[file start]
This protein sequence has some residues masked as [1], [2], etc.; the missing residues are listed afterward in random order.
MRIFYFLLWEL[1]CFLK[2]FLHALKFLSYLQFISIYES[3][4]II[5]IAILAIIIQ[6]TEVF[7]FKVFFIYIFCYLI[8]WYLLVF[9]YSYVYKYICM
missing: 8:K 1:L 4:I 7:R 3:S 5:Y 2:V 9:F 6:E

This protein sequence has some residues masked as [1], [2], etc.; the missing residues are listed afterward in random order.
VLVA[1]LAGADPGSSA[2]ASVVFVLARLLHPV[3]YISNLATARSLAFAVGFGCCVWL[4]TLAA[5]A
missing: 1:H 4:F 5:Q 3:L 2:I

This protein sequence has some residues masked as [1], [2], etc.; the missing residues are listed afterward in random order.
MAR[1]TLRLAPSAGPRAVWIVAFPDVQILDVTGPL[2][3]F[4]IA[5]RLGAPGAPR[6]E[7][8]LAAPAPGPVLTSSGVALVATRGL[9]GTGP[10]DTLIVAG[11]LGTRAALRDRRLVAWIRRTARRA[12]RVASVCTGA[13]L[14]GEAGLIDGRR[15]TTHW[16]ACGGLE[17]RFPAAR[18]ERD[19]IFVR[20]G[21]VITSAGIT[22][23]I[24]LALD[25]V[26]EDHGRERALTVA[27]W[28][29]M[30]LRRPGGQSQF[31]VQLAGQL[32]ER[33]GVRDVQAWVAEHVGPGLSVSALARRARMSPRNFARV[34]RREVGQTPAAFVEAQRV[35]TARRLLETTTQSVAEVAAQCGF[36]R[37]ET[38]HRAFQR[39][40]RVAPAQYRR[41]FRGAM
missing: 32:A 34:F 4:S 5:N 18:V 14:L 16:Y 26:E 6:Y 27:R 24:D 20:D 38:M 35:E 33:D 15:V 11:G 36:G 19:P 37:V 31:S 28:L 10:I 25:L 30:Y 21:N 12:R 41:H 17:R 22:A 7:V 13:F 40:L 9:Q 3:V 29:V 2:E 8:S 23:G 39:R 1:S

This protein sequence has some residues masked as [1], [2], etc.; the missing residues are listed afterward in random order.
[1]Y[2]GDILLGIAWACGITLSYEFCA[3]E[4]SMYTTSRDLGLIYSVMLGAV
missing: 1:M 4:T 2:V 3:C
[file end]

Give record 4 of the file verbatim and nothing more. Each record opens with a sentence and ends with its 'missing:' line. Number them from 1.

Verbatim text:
This protein sequence has some residues masked as [1], [2], etc.; the missing residues are listed afterward in random order.
[1]Y[2]GDILLGIAWACGITLSYEFCA[3]E[4]SMYTTSRDLGLIYSVMLGAV
missing: 1:M 4:T 2:V 3:C